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The Luna Foundation Guard, the organization backing Terra, has come out to explain the market crash and how it reacted. The LFG detailed that it tapped on its reserves as it attempted to stop the bleeding.
Terra exhausted its $3 billion reserve, trying to restore UST’s dollar peg
After days of speculation, the Luna Foundation Guard has provided an update on the fate of its $3 billion UST crypto backing. The LFG explained in a Twitter thread posted today that it used a large proportion of the reserves as it struggled to support the freefalling UST.
From an initial 80,294 Bitcoin holding, the LFG reserves have fallen to 313 BTC. LFG says that when UST de-pegged and started drowning on May 8, it began exchanging the reserves for UST by direct on-chain swaps that allowed a third party to get into trades with the LFG on short notice. The non-profit sold 26,281,671 USDT and 23,555,590 USDC for a total of 50,200,071 UST. There was a further exchange of 52,189 BTC (with a net excess of 5,313 tokens returned) for 1,515,689,462 UST.
As the situation worsened, using a January 10 2022 Master Service Agreement that allows Terraform Labs to manage “finance, administrative, & operational functions, & support as requested,” the Terra backer swapped 33,206 BTC for UST. On May 12, it swapped 883,525,674 UST for 221,021,746 LUNA to shield off a governance attack.
Currently, LFG still holds 39,914 BNB, 1,973,554 AVAX, 1.85 billion UST, and 222 million LUNA (most of which is staked) in addition to the 313 BTC. The Foundation says its plans to disburse the remaining holdings to affected users, starting with the smallest first, but it’s yet to establish a distribution method.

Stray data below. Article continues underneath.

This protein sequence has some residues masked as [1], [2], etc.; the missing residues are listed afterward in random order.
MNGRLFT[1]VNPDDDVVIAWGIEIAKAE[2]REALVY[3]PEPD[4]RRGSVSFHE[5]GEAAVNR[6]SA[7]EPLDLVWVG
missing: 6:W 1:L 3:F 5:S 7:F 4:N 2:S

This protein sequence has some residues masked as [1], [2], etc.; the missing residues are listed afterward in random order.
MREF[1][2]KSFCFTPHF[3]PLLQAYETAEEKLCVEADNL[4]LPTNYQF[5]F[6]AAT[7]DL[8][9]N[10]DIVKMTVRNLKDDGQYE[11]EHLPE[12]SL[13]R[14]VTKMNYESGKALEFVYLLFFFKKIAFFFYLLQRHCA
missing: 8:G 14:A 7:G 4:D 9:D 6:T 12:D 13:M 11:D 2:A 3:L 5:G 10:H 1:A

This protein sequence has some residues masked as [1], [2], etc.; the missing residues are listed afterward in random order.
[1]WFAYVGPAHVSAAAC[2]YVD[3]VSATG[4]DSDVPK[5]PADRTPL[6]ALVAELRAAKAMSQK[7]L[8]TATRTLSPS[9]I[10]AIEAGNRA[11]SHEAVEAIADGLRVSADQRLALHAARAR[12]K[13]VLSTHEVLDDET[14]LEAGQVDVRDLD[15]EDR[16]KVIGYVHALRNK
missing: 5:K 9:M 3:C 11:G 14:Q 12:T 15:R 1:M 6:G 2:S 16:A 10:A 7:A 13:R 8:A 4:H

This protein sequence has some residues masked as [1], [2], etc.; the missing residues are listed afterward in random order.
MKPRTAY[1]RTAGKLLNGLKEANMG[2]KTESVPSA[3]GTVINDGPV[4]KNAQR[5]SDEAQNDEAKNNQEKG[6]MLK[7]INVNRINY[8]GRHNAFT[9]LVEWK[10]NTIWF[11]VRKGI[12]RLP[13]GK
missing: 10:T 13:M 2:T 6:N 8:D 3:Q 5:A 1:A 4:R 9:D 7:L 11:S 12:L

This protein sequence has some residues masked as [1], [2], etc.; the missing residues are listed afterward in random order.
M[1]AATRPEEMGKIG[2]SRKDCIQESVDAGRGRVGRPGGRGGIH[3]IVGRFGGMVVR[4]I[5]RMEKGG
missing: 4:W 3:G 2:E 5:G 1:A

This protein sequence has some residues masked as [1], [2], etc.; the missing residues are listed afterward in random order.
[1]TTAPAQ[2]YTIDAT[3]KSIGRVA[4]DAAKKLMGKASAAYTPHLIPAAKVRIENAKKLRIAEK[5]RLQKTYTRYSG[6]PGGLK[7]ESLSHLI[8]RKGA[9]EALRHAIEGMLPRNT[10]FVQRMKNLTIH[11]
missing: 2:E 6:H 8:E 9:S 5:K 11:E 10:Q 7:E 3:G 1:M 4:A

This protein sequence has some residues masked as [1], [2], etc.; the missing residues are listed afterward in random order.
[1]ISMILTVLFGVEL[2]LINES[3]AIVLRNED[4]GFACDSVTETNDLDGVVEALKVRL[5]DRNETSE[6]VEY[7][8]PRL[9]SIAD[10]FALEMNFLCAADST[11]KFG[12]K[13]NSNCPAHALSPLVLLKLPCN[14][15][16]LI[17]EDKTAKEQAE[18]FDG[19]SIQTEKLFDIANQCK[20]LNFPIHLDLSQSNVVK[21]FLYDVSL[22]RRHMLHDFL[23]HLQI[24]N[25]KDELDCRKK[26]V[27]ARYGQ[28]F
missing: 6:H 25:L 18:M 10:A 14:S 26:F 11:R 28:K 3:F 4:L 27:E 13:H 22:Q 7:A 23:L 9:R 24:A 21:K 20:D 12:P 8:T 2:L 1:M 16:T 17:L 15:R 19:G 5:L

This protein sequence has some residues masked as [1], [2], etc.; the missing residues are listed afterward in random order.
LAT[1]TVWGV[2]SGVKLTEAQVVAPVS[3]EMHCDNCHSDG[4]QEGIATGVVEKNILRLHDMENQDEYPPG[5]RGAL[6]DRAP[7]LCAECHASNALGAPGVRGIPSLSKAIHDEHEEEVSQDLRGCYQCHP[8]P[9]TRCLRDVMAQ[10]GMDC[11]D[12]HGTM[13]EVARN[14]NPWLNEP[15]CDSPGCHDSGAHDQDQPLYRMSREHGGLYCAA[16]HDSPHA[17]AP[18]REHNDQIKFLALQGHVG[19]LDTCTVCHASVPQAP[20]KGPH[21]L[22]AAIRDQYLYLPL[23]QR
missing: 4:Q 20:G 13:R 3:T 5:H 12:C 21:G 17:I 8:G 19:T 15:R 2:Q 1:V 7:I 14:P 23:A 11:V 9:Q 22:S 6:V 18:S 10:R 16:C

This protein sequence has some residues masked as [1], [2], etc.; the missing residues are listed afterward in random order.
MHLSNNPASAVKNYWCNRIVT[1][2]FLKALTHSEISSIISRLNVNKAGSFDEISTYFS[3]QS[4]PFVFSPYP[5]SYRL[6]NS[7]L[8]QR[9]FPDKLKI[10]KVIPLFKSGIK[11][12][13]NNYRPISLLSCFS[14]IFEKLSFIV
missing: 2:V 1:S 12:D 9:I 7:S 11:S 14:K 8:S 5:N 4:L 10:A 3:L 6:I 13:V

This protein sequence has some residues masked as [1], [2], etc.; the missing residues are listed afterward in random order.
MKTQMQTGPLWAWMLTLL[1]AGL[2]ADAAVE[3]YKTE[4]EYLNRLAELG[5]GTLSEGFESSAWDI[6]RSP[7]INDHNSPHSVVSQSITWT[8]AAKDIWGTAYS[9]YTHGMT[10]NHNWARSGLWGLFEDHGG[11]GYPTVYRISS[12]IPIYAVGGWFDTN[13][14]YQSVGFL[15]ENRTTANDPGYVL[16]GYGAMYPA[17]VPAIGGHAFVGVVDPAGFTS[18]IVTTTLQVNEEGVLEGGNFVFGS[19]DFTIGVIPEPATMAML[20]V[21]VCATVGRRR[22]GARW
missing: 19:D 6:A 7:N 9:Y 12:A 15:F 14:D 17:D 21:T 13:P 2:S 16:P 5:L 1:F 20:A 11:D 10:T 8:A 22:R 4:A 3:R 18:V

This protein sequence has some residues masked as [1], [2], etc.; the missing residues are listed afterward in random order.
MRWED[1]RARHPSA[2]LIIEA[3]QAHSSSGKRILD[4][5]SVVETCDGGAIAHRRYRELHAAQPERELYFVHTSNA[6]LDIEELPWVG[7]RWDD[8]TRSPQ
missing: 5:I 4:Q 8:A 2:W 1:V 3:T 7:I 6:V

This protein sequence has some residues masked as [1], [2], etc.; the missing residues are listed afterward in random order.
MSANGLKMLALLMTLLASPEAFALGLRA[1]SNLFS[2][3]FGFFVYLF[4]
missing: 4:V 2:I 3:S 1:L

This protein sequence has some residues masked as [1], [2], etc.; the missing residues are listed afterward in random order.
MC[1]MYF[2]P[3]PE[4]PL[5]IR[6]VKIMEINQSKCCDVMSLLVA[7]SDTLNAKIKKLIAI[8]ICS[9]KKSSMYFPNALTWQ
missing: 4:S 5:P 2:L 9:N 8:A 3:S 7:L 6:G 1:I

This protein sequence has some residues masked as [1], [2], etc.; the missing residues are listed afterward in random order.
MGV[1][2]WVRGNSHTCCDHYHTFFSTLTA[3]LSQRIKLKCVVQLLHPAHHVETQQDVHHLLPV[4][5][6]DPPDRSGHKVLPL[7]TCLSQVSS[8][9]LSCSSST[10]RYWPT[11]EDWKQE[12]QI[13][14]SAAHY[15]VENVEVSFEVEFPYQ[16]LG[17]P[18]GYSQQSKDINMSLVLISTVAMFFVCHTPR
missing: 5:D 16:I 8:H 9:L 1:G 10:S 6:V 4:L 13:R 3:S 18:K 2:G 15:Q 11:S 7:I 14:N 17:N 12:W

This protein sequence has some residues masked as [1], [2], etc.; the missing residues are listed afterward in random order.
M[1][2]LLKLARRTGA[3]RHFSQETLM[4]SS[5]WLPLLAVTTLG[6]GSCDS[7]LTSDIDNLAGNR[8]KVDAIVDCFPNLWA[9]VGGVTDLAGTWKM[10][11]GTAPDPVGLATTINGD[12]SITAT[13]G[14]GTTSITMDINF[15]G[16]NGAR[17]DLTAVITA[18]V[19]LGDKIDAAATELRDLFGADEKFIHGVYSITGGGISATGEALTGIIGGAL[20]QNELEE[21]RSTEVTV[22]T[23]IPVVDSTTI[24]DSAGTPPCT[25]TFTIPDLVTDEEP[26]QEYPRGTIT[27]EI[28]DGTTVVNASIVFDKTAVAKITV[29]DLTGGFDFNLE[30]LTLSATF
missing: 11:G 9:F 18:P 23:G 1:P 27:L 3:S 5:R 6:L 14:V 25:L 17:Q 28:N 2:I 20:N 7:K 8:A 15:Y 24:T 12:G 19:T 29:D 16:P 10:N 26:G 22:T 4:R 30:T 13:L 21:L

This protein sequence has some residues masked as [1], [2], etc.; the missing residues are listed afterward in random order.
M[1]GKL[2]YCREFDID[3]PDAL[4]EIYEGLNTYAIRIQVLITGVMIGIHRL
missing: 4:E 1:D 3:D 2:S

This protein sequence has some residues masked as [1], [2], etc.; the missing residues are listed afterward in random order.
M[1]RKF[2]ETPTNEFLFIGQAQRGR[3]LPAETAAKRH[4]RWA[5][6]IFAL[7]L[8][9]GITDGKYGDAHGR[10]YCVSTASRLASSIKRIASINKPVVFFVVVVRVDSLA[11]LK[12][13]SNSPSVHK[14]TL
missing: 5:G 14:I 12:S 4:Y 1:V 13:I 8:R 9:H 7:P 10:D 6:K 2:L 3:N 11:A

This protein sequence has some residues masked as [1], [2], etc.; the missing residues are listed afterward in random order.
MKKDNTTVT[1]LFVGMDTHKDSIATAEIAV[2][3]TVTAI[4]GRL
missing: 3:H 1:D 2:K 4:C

FTX chief repudiates claims labeling Terra creator the Elizabeth Holmes of crypto
Following the Terra ecosystem’s recent implosion, CoinDesk wrote up a piece comparing Terraform Labs CEO Do Kwon to the infamous American entrepreneur convicted of criminal fraud, Elizabeth Holmes. The Theranos founder sold investors a fake promise of a medical diagnostic invention.
FTX CEO Sam Bankman-Fried has, however, defended the troubled Terra executive. Bankman-Fried noted in a recent Twitter thread that “not all bad things are the same bad thing.” The FTX chief explained that even with the collapse of LUNA/UST, Do Kwon didn’t lie as the Holmes did, hence the comparisons are unfitting.
The structure was always doomed
Bankman-Fried added that while the whole idea of a UST stable coin backed by decentralized money was transparent, it was, in fact, misrepresented.
He noted that the Terra founder stood by his creation even though he knew its failure was imminent – Do Kwon didn’t establish inaccurate claims of a UST stable coin backed 1:1 with the US dollar.
Sam Bankman-Fried explained that the backing by volatile assets (crypto assets) was an apparent sign of failure to the entire public. In his view, the downfall was going to come sooner or later as its failure was evident to all.
He noted that LUNA was built by “mass enthusiasm, excitement, and marketing and memes,” which is why users onboarded. Comparing it to others, including Cathie Wood’s ARKK Investment, AMC, and Netflix, all of which have lost more than 50% in value this year, he concluded that LUNA was simply a bad investment.
CZ squashes Binance UST investment rumors
The CEO of Binance, the first major exchange to delist LUNA and UST pairs following the disruption of the Terra network, Changpeng Zhao, yesterday took to Twitter to clear rumors that had been floating over Binance’s role as an investor in UST.